As early as 65 BC, Horace used satire to criticize his world. Years later, Hogarth in his paintings and engravings The Rake’s Progress skewered 17th century morals. In the 1960s, protesters had a Pandora’s Box of issues to disparage, and did so with art as well as music. But in the 21st century, when headlines blare bombings and beheadings, many artists are curiously silent as social critics. Except for Kent Monkman. His intellectually elegant works consistently challenge canons with their staged tableaux, sending a rebellious message against the status quo.

The internationally renowned artist uses provocative wit to confront traditional views of aboriginal people. For years, the ‘noble savage’ was portrayed as an idealized masculinity, living amidst unendingly sublime scenes of forests and mountains. Riffing on these epic traditions, Monkman re-stages paradise, but it is full of parody. While his grand scale landscapes recall the classical approach of 19th century artists such as George Catlin and Albert Bierstadt, Monkman adds a gay sensuality that challenges the clichés of aboriginal culture. A Brokeback Mountain sexuality nestles among them-there hills. Monkman not only addresses the love that dare not speak its name; he revels in it.

Appearing in his paintings, videos and installations is Miss Chief Eagle Testickle, Kent Monkman’s alter ego, in draggy, dress-up glory. Her feathered warrior headdress is paired with platform heels. As a First Nations artist of Cree and Irish ancestry, Monkman offers a tongue- in-chic criticism of established views. As a humorous shape shifter, the artist makes his statement against the dominant interpretations of his culture. Those with a dual sexuality, aboriginal two-spirit people called berdaches, ‘‘were encountered by Catlin, but he refused to include them in his paintings of ‘traditional’ aboriginal life.’’ But berdaches ‘‘were not only accepted; they were revered in their tribe.’’ In a nod to these spirits, Monkman adds racy males to his vast vistas. But his work is not simply guys getting it on and his boldly beautiful doppelganger: he appropriates art history, using references and illusions to drive his point home.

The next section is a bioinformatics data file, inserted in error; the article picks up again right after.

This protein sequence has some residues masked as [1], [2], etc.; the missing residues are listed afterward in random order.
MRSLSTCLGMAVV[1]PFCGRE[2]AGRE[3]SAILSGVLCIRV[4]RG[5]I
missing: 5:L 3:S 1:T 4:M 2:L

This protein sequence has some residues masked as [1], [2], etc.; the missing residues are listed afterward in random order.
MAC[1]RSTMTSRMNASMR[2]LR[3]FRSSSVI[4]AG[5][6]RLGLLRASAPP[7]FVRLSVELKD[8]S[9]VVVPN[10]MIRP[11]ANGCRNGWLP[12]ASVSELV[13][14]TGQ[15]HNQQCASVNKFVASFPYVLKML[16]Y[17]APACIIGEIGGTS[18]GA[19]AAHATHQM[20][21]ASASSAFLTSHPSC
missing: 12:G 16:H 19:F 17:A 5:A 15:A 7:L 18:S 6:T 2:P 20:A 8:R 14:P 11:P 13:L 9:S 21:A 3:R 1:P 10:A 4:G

The artist’s training in illustration led him to study the Old Masters, whose influence can be noted in many of his paintings. He adds a frisson of recognition to his work, by echoing their style and characters, often using allegorical references from Renaissance art. ‘‘I pillage the history of painting from the Baroque era to Romanticism to challenge the subjectivity of the European eye on aboriginal peoples of the New World.’’ His Miss America recalls Giovanni Battista Tiepolo’s Four Continents cycle. In this large work (213 cm x 335 cm) Monkman offers multiple entendres as he critiques the culture of consumerism. He adds references that oblige the viewer to step away from the gnat-like attention span of the Internet to ‘get’ the illusions. In the background, silhouetted against an Inca-style pyramid, the famed charred remains of the September 11 twin towers stand in stark solitude. Driven to drowning by a bullet-ridden car, and pierced with Saint-Sebastien-style arrows, a man’s upside down body recalls Géricault’s The Raft of the Medusa. Pirates pillage whilst wearing fashionable brands. Motifs, such as a Canada goose, stand cheek to cheeky cheek. The nuanced backstories add layers of meaning. Above the chaos rides Miss Chief in a colourful headdress and her beribboned stilettos; queen of the day.

Miss Chief starred again in Monkman’s latest work, Bête Noire, an installation in Santa Fe. Seated on a massive motorcycle – macho biker culture anyone? – in front of a panorama of mountains and plains with far-away grazing bison, she peers down at a Picasso-style cubist bull, its flat shape felled by one of her pink arrows. The buffalo echoes classic landscape paintings, while the dead animal, portrayed in black and white, recalls Guernica. Miss Chief doubles as Cher. In fact, Monkman models his alter ego on Cher, who performed in a sexy sparkly native costume for her 1970’s hit ‘Half Breed’. A twisted turn of the tables that makes the reverse takeoff double-edged; genre- and gender-bending. Adding another amusing twist on stereotypes, Monkman made a bra out of a dream-catcher, a traditionally viewed aboriginal object. The artist’s juxtapositions force the viewer to re-consider stereotypes.

The core issue of the artist’s seductive art is that his irony acts as a 21th century protest; a sardonic criticism of modern life. His sense of humour drives the message home. His latest installation in a French chateau has a beaver – Canada? – gnawing away at a desk – the establishment? And often, Miss Chief wears a gorgeous quiver of arrows: It is branded Louis Vuitton. His art hits its mark.

Kent Monkman has exhibited widely in Canada, and is represented in numerous private and public collections. Last summer, he was artist-in-residence at Montreal’s McCord Museum. His new series of acrylic paintings, The Urban Res, opens at Galerie Pierre-François Ouellette on November 13, 2014. 

Galerie Pierre François Ouellette, Montréal
November 13—December 20, 2014